CONTRIBUTIONS TO PATHOLOGY
ABOUT two years ago the following two cases of hydrophobia occurred in the practice of my friend Mr. Gregory, surgeon, of this town, by whose kindness and courtesy I had the'privilege of witnessing the symptoms during life, as well as the morbid appearances after death. It is not my intention to occupy the pages of this J ournal with an acconnt of the symptoms which were observed during the progress of these cases, but rather to confine myself to the enumeration of the post-mortem appearances.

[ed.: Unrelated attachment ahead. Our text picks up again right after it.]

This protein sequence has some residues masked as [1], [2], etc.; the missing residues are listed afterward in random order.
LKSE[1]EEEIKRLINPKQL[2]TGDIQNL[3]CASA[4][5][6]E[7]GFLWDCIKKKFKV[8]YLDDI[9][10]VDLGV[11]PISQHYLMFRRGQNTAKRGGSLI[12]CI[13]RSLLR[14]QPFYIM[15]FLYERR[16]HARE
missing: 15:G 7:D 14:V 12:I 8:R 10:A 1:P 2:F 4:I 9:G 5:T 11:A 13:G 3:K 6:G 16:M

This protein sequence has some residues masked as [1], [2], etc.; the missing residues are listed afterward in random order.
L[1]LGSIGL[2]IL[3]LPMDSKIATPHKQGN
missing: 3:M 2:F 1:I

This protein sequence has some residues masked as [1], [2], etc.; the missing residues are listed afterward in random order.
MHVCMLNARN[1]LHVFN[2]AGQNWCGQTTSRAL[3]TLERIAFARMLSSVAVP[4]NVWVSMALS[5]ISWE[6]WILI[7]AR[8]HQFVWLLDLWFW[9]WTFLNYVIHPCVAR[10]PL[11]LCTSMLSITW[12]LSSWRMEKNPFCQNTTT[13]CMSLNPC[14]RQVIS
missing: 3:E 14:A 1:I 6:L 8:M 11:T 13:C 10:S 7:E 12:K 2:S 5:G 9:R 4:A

... ortem appearances. I only remark that the symptoms were the same in each case; they did not differ from those which are commonly enumerated as characteristic of the disease—those which it had previously been my painful duty to witness, CASE 1. -Wilkinson, a fine, stout man, in robust health, 37 years of age, a grinder by trade, and addicted to habits of internperance, was seized with symptoms of hydrophobia soon after getting out of bed on the morning of the 13th of April, 1837. He had been bitten by his own dog (which, at the time, was not supposed to be rabid), eight weeks previously. He died on the 15th, at 11, A.M.,and on the 17th,at 10, A.M., the body was minutely examined by Mr. Gregory, in the presence of several medical ' , friends. A female attendant stated that nine hours after death the upper-part of the body was so warm as almost to induce her to believe that the niau was not dead ; the lower extremities were, at the same time, quite cold. As the woman had not a thermometer, she judged of the relative temperature by her hand. External appearance.—The body well developed ; face pale; considerable lividity about the lips, anterior part of the neck, clavicles, and posterior parts of the body. Head.-Scalp and calvarium natural; dura mafer slightly congested ; eflusion of bright florid blood upon the arachnoid membrane, where it covers the posterior portion of the left hemisphere; beneath the arachnoid considerable effusion of colourless fluid, the membrane itself slightly opaque; the vessels of the brain much engorged, particularly at the posterior part ; the substance of the cerebrum darker than natural in colour, and exhibited numerous bloody points when incised ; no abnormal quantity of fluid in the ventricles; the pons varolii was of a darker colour than natural, and the substance of the cerebellum was considerablv softer than the cerebrum. When the body was turned over in order that the spinal chord might be examined, the head being sullered to hang down. a large quantity of very dark-coloured fluid blood escaped. The Spinal Canal was opened as far as the fifth dorsal vertehra. The external covering of the chord was injocted with blood, more especially in the cervical poi-tion ; on slitting open the dura mater the pia mater was found extremely injected, and, for a short space, commencing at the third dorsal vertebra, infiltrated with air; the grey substance of the chord was of a darker colour than natural, and the bloodvessels accompanying the nerves were much congested ; when the chord was removed the membrane beneath it was found to be extremely congested, especially in the cervical portion. Thorax.—The muscles on the anterior part of the body well developed, and of a dark-red colour; the vessels of the lungs much congested with dark-coloured blood; in the superior lobe of each lung there wae a deposition of tubercular matter ; the brouchial tubes strongly injected ; the heart natural in size, covered anteriorly with fat ; the right ventricle contained a considerable quantity of dark-coloured blood, mixed with air; in the left ventricle there was a deposition of fibrine. The Pharnyx was livid, and the small vessels were considerably injected; the oesophagus natural; no morbid appearance in the glottis, epiglottis, or larynx. Abdomen.—The right kidney was small, lohulated, and strongly injected; the left kidney larger than the right, but not nearly so much congested ; incipient degeneration of the liver; spleen nature!; stomach aud intestines hen) thy. CASE 2. -Ibbotson, aetat 32, a grinder, of intemperate habits, a friend and companion of the subject of the foregoing case, was bitten by the same dog, and on the same morning, as Wilkinson. At the time of the bite he was in good health. For a few days before the 1-lth of April he complained of being uowel), pain in the head, vertigo and listlessness. On the 14th, having heard that his friend had been taken ill the day before, he went to see him. When he arrived at home again he expressed himself as feeling very poorly, and then, fur the first time, experienced considerable difficulty of deglutition. Symptoms of hydrophobia soon became evident, they rapidly increased, and he died on the morning of the 16th. No unnatural heat was observed in the body a few hours after death. The post-mortem examination took place on the morning of